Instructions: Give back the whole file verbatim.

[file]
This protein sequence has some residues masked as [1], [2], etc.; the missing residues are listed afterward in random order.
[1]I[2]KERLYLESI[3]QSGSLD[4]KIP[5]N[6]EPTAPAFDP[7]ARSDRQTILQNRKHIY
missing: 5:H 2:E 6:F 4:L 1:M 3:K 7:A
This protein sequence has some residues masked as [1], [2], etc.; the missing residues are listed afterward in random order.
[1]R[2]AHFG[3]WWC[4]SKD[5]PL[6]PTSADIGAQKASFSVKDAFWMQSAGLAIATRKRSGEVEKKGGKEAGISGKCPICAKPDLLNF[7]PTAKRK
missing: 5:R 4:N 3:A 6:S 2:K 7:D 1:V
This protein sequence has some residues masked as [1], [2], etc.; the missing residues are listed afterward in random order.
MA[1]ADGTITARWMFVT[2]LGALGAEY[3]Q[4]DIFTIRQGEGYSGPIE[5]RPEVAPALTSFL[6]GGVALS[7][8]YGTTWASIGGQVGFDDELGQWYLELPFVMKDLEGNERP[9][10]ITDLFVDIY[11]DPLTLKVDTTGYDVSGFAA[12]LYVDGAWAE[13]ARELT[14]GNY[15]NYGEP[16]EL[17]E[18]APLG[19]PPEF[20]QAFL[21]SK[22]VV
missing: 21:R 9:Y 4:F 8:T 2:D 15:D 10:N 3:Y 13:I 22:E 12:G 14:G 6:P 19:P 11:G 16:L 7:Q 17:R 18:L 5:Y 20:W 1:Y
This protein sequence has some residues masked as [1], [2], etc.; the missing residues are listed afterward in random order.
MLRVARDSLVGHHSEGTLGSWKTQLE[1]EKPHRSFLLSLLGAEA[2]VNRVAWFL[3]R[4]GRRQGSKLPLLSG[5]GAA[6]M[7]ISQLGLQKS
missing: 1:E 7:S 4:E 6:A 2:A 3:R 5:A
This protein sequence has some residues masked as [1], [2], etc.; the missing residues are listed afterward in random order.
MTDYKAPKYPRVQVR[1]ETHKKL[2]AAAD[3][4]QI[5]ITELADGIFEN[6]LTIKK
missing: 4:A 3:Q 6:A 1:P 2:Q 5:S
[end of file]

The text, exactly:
This protein sequence has some residues masked as [1], [2], etc.; the missing residues are listed afterward in random order.
[1]I[2]KERLYLESI[3]QSGSLD[4]KIP[5]N[6]EPTAPAFDP[7]ARSDRQTILQNRKHIY
missing: 5:H 2:E 6:F 4:L 1:M 3:K 7:A
This protein sequence has some residues masked as [1], [2], etc.; the missing residues are listed afterward in random order.
[1]R[2]AHFG[3]WWC[4]SKD[5]PL[6]PTSADIGAQKASFSVKDAFWMQSAGLAIATRKRSGEVEKKGGKEAGISGKCPICAKPDLLNF[7]PTAKRK
missing: 5:R 4:N 3:A 6:S 2:K 7:D 1:V
This protein sequence has some residues masked as [1], [2], etc.; the missing residues are listed afterward in random order.
MA[1]ADGTITARWMFVT[2]LGALGAEY[3]Q[4]DIFTIRQGEGYSGPIE[5]RPEVAPALTSFL[6]GGVALS[7][8]YGTTWASIGGQVGFDDELGQWYLELPFVMKDLEGNERP[9][10]ITDLFVDIY[11]DPLTLKVDTTGYDVSGFAA[12]LYVDGAWAE[13]ARELT[14]GNY[15]NYGEP[16]EL[17]E[18]APLG[19]PPEF[20]QAFL[21]SK[22]VV
missing: 21:R 9:Y 4:F 8:T 2:D 15:D 10:N 3:Y 13:I 22:E 12:G 14:G 6:P 19:P 11:G 16:L 7:Q 17:R 18:L 5:Y 20:W 1:Y
This protein sequence has some residues masked as [1], [2], etc.; the missing residues are listed afterward in random order.
MLRVARDSLVGHHSEGTLGSWKTQLE[1]EKPHRSFLLSLLGAEA[2]VNRVAWFL[3]R[4]GRRQGSKLPLLSG[5]GAA[6]M[7]ISQLGLQKS
missing: 1:E 7:S 4:E 6:A 2:A 3:R 5:A
This protein sequence has some residues masked as [1], [2], etc.; the missing residues are listed afterward in random order.
MTDYKAPKYPRVQVR[1]ETHKKL[2]AAAD[3][4]QI[5]ITELADGIFEN[6]LTIKK
missing: 4:A 3:Q 6:A 1:P 2:Q 5:S